Glencore paid $5.8bn to governments in 2020

Glencore’s Mutanda operation in the Democratic Republic of Congo. (Credit: Glencore)

Swiss-based multinational miner Glencore has disclosed $5.7 billion in taxes, royalties and other government payments in 2020.

The diversified mining house says the covid-19 pandemic caused major production outages across the portfolio last year amid softer commodity prices: the result, lower payments to host nations compared with the 2019 total of $7.7 billion.

The group’s effective income tax rate, pre-significant items, was 29.7% in 2020, consistent with the 30.5% reported in 2019.

The 145,000 people working for the company on more than 150 mining, metallurgical and production sites received $4.6 billion in wages and benefits in 2020.

Glencore says its contributions go beyond the taxes and royalties it pays, with its activities contributing significant, long-term socio-economic value to our operating countries. It enables governments to realise value from their natural assets and fund public services and infrastructure to improve their nation’s way of life.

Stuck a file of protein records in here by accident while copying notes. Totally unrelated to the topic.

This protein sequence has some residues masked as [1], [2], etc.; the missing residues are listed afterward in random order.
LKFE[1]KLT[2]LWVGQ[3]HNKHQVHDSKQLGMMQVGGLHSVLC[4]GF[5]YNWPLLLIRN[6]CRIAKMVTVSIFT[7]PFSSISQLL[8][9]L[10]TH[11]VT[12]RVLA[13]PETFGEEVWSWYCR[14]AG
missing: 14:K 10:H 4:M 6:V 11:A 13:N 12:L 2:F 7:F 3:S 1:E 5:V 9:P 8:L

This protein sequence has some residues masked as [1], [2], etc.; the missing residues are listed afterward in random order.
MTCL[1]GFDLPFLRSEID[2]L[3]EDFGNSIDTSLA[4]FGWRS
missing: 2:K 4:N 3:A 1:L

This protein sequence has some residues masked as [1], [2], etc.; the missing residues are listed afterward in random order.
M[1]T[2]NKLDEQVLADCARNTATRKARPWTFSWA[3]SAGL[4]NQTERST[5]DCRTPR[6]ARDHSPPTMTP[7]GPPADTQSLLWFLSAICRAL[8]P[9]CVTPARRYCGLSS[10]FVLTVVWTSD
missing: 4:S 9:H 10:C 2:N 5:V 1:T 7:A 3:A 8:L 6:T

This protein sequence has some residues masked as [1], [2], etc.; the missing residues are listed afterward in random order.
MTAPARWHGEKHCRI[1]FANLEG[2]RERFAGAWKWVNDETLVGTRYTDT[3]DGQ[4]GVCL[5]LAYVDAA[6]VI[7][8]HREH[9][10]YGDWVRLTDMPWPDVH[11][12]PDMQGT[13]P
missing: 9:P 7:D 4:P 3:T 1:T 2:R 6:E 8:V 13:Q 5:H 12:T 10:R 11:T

“Our global footprint can make significant and sustainable economic benefits to our host governments, employees, suppliers and communities through the provision of employment and training, tax and royalty payments, local procurement, social development and environmental stewardship,” says CFO Steve Kalmin in a media release.

The 145,000 people working for the company on more than 150 mining, metallurgical and production sites received $4.6 billion in wages and benefits in 2020. It also spent $95 million on initiatives benefiting communities living around its operations, including $15 million on covid-related activities.

Glencore makes the annual disclosures as a signatory of the Extractives Industry Transparency Initiative, which aims to increase transparency regarding multinational miners’ interactions with host governments and local suppliers.

Glencore has committed to publishing an annual modern slavery statement and is also committed to considering social, ethical and environmental considerations when managing relationships with suppliers. The measures help address human rights risks in Glencore’s supply chains.

Glencore is also a signatory to the United Nations’ Global Compact, a set of principles covering human rights, labor, environment and anti-corruption, and operates by the Core Conventions of the International Labor Organisation.

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